While on patrol, I was seated behind the vehicle commander (VC), LCpl. Quinn, and at the feet of the turret gunner, LCpl. Hallbeck. My driver's name is LCpl. Tom NovoGradac ("Novo" for short) and, unlike the others in the truck, this is his first deployment. Quinn and Hallbeck were in Marjah a little over a year ago, so I'm sure Novo appreciates having the experience around him. The three Marines are a locked on bunch. They mastered the art of communication, as their state of alertness, along with the information being relayed between the gunner and VC, was clear and precise. I was able to record some of the intriguing dialogue with my audio device, figuring that my producer with The Story would like to review it for the radio.

We took small security halts whenever the lead truck found metalic hits in the road. Quinn and Novo dismounted the MRAP to sweep the area of any IED's.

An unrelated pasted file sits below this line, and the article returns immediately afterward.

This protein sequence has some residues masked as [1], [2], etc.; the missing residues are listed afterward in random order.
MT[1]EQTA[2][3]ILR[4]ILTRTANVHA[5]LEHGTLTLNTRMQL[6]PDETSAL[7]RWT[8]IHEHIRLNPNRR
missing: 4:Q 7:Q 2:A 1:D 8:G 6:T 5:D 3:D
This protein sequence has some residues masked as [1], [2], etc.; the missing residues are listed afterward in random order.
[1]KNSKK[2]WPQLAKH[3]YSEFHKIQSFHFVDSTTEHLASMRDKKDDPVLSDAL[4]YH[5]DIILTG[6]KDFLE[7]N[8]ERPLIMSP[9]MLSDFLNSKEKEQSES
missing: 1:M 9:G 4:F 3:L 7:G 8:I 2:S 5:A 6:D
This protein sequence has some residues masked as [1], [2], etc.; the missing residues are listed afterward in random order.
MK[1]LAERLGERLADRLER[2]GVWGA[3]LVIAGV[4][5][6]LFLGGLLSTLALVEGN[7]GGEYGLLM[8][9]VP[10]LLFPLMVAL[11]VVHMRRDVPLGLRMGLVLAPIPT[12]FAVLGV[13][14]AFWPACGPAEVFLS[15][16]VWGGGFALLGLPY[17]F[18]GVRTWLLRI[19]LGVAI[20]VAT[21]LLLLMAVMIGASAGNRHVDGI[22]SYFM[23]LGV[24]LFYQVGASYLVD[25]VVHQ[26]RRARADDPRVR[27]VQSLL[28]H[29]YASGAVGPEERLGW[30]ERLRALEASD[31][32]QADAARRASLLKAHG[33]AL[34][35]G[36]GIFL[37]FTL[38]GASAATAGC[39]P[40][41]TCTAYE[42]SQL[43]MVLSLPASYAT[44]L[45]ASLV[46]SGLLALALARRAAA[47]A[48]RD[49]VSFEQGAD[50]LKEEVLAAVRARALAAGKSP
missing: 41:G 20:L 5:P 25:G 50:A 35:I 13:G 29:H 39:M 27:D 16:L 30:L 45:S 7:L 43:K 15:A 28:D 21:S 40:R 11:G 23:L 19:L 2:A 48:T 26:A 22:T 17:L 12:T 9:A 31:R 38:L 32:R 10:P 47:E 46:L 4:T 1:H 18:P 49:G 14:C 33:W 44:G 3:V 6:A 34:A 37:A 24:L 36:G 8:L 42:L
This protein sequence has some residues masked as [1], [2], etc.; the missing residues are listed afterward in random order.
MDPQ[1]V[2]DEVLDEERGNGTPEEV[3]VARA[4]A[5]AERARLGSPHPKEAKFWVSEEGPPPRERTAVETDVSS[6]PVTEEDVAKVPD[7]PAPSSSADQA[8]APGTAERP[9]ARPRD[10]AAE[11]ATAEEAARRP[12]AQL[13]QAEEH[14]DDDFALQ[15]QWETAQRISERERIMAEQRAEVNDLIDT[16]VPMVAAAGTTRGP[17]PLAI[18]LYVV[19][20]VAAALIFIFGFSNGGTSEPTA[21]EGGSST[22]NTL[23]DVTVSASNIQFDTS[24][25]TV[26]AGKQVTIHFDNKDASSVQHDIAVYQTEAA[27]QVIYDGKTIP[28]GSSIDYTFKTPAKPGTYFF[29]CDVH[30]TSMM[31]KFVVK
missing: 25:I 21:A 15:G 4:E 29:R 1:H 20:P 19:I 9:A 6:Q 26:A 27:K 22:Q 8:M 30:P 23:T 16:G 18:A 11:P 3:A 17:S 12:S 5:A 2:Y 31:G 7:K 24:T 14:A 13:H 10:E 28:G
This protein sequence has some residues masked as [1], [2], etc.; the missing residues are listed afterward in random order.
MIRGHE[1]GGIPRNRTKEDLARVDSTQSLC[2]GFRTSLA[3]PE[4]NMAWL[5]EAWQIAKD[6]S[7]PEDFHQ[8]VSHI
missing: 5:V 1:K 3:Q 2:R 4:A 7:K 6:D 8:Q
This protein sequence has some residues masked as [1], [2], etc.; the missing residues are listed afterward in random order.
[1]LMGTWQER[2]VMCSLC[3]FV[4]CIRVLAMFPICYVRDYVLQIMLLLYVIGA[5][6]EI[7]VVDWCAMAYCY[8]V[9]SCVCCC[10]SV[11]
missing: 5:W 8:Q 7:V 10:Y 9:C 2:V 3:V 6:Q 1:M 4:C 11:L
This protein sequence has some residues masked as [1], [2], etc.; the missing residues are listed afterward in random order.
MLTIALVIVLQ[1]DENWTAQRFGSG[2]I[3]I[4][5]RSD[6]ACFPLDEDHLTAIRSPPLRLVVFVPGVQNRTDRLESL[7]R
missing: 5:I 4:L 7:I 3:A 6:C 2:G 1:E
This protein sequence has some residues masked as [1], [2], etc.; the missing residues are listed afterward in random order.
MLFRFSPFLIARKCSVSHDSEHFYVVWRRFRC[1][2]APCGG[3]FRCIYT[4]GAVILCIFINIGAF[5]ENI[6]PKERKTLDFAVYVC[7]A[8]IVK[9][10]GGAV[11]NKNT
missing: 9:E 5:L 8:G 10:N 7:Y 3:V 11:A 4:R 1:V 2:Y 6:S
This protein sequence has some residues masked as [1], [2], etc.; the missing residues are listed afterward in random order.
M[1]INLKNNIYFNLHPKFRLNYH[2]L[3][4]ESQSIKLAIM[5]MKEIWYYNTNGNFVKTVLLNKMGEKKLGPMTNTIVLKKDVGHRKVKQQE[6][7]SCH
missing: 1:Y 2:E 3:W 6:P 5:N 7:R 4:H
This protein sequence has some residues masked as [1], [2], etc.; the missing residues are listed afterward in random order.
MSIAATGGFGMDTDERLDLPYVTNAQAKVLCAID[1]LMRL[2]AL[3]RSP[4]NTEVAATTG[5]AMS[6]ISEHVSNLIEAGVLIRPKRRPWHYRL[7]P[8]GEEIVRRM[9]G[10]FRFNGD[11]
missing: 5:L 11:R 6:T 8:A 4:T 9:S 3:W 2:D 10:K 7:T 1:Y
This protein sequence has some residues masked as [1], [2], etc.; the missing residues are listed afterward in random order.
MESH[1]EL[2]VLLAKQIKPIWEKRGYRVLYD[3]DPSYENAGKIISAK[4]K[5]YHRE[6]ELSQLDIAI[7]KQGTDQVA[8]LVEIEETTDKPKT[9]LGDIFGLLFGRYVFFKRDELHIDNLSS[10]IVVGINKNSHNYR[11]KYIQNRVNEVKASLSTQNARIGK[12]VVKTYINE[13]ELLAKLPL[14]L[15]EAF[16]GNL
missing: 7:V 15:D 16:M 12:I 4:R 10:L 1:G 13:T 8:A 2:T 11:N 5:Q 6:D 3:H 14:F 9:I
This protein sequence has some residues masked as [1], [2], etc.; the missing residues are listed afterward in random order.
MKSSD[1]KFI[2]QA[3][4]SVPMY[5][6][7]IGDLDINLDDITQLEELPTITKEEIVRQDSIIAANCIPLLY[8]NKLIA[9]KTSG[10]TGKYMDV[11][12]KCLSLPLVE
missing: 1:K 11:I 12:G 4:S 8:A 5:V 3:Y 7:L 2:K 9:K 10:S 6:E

LCpl. Quinn, vehicle commander, sweeps the road for IED's during a routine halt.

The patrol arrived at Combat Outpost Taghaz just after 1000. Free to do whatever I wanted for the next couple of hours, I took a quick tour of the area to find something inspiring to draw. In classic Rob Bates fashion, and without paying much attention, I parked myself at a small wall of hesco barriers lining the piss tube area. For those who don't know what I'm talking about, it's exactly what it sounds like. Imagine a row of PVC pipes sticking out of the ground. Now imagine Marines urinating in them. Nevertheless, I already started on whatever it was that I was drawing and there was no turning back.